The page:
1. Lead;
    2. Copper;
    3. pH;
    4. Alkalinity;
    5. Calcium;
    6. Conductivity;
    7. Orthophosphate (when an inhibitor containing a phosphate compound is used);
    8. Silicate (when an inhibitor containing a silicate compound is used);
    9. Water temperature.
      (4)  The public water supply system shall identify all chemical or physical constraints that limit or prohibit the use of a particular corrosion control treatment and outline such constraints with the following: data and documentation showing that a particular corrosion control treatment has adversely affected other water treatment processes when used by another water system with comparable water quality characteristics; or data and documentation demonstrating that the water system has previously attempted to evaluate a particular corrosion control treatment and has found that the treatment is ineffective or adversely affects other water quality treatment processes.  (5)  The water system shall evaluate the effect of the chemicals used for corrosion control treatment on other water quality treatment processes.  (6)  On the basis of an analysis of the data generated during each evaluation, the water system shall recommend in writing to the department the treatment option that the corrosion control studies indicate constitutes optimal corrosion control treatment for that system. The water system shall provide a rationale for its recommendation along with all supporting documentation required by 43.7(2)“c”(1) through (5).
      d.    Department designation of optimal corrosion control treatment.    (1)  Based upon consideration of available information including, where applicable, studies performed under 43.7(2)“c” and a system’s recommended treatment alternative, the department will either approve the corrosion control treatment option recommended by the public water supply system, or designate alternative corrosion control treatment(s) from among those listed in 43.7(2)“c.” The department will consider the effects that additional corrosion control treatment will have on water quality parameters and on other water quality treatment processes (when designating optimal corrosion control treatment).  (2)  The department will notify the public water supply system of its decision on optimal corrosion control treatment in writing and explain the basis for this determination. If the department requests additional information to aid its review, the public water supply system shall provide the information.  e.    Installation of optimal corrosion control.  Each public water supply system shall properly install and operate throughout its distribution system the optimal corrosion control treatment designated under 43.7(2)“d.”  f.    Department review of treatment and specification of optimal water quality control parameters.    (1)  The department will evaluate the results of all lead and copper tap samples and water quality parameter samples submitted by the public water supply system and determine whether the system has properly installed and operated the optimal corrosion control treatment designated in 43.7(2)“d.” Upon reviewing the results of tap water and water quality parameter monitoring by the public water supply system, both before and after the system installs optimal corrosion control treatment, the department will designate the following:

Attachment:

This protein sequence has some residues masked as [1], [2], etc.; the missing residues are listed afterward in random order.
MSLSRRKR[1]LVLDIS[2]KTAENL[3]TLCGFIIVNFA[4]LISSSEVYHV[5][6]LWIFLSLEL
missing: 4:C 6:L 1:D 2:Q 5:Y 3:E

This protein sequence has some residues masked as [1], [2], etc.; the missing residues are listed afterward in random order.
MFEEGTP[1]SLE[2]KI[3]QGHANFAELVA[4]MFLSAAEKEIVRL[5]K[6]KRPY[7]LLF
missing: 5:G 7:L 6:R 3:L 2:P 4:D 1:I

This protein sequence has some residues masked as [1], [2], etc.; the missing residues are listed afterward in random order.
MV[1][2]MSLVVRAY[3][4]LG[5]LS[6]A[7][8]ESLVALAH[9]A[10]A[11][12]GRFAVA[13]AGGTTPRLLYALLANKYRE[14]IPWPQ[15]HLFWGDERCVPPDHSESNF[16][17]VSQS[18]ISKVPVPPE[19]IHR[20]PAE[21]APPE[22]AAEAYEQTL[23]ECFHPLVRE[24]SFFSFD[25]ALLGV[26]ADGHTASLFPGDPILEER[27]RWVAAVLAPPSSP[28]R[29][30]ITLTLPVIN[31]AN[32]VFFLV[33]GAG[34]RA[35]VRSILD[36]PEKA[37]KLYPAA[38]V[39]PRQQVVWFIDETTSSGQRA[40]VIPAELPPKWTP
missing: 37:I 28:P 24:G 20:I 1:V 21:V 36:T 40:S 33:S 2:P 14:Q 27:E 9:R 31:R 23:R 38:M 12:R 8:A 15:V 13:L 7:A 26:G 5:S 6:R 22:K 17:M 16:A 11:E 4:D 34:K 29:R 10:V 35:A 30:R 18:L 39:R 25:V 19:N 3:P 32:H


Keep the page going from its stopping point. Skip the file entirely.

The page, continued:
1. A minimum value or a range of values for pH measured at each entry point to the distribution system;
    2. A minimum pH value, measured in all tap samples. Such value shall be equal to or greater than 7.0 unless meeting a pH level of 7.0 is not technologically feasible or is not necessary for the public water supply system to optimize corrosion control;
    3. If a corrosion inhibitor is used, a minimum concentration or a range of concentrations for the inhibitor, measured at each entry point to the distribution system and in all tap samples, necessary to form a passivating film on the interior walls of the pipes of the distribution system;
    4. If alkalinity is adjusted as part of optimal corrosion control treatment, a minimum concentration or a range of concentrations for alkalinity, measured at each entry point to the distribution system and in all tap samples; or